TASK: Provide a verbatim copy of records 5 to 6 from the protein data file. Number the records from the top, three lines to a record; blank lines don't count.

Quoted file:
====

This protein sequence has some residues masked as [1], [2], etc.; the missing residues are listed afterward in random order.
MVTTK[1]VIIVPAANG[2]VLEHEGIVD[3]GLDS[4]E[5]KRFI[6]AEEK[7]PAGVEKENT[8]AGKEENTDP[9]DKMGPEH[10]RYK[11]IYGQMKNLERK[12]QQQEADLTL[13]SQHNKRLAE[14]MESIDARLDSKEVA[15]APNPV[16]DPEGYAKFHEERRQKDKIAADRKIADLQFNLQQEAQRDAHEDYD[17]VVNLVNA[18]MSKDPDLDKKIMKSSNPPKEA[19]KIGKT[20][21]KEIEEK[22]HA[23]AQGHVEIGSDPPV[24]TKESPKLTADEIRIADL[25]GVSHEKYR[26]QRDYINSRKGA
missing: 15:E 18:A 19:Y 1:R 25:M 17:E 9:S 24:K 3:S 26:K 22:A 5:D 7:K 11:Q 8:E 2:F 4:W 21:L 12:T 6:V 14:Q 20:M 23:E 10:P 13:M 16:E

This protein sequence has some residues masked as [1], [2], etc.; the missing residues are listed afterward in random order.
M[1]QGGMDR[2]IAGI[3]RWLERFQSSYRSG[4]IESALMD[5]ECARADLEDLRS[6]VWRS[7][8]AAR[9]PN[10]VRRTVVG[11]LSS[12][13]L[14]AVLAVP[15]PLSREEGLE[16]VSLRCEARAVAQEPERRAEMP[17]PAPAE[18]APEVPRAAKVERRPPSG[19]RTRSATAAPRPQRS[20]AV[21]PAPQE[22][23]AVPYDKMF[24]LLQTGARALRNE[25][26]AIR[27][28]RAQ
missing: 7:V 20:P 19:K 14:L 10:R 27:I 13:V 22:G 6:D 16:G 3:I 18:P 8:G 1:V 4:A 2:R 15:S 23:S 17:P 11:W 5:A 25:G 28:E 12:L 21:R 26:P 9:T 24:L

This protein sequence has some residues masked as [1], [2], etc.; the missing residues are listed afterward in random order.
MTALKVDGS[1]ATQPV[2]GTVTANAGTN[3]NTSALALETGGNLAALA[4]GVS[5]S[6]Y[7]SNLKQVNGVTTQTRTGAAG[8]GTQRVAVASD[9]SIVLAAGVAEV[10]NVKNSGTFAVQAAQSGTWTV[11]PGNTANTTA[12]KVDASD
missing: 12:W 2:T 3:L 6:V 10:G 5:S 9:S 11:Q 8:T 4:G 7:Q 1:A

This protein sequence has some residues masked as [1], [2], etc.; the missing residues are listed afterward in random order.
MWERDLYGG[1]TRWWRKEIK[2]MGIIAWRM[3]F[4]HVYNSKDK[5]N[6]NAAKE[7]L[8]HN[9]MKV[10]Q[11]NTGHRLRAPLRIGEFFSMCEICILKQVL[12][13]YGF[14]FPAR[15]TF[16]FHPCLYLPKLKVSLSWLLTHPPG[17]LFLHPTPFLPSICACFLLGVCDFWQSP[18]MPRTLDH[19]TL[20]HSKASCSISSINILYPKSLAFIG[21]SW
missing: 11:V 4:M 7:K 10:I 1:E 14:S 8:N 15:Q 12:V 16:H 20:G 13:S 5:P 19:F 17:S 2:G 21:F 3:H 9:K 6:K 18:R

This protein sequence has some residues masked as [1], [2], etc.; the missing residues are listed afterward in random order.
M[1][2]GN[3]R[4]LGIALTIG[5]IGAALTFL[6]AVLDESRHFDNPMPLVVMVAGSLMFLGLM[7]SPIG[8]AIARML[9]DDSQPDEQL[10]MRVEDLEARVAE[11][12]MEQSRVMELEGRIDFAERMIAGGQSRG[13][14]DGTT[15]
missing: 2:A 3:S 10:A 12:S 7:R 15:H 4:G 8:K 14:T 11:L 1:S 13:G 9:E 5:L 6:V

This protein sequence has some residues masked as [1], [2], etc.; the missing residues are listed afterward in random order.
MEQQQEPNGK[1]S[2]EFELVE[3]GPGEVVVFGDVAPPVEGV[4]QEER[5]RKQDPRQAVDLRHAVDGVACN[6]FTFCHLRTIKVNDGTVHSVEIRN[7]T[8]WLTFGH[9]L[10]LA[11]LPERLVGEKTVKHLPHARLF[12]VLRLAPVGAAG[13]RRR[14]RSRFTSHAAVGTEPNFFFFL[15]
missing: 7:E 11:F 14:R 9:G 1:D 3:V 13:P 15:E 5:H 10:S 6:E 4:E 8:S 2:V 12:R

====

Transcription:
This protein sequence has some residues masked as [1], [2], etc.; the missing residues are listed afterward in random order.
M[1][2]GN[3]R[4]LGIALTIG[5]IGAALTFL[6]AVLDESRHFDNPMPLVVMVAGSLMFLGLM[7]SPIG[8]AIARML[9]DDSQPDEQL[10]MRVEDLEARVAE[11][12]MEQSRVMELEGRIDFAERMIAGGQSRG[13][14]DGTT[15]
missing: 2:A 3:S 10:A 12:S 7:R 15:H 4:G 8:K 14:T 11:L 1:S 13:G 9:E 5:L 6:V

This protein sequence has some residues masked as [1], [2], etc.; the missing residues are listed afterward in random order.
MEQQQEPNGK[1]S[2]EFELVE[3]GPGEVVVFGDVAPPVEGV[4]QEER[5]RKQDPRQAVDLRHAVDGVACN[6]FTFCHLRTIKVNDGTVHSVEIRN[7]T[8]WLTFGH[9]L[10]LA[11]LPERLVGEKTVKHLPHARLF[12]VLRLAPVGAAG[13]RRR[14]RSRFTSHAAVGTEPNFFFFL[15]
missing: 7:E 11:F 14:R 9:G 1:D 3:V 13:P 15:E 5:H 10:S 6:E 4:E 8:S 2:V 12:R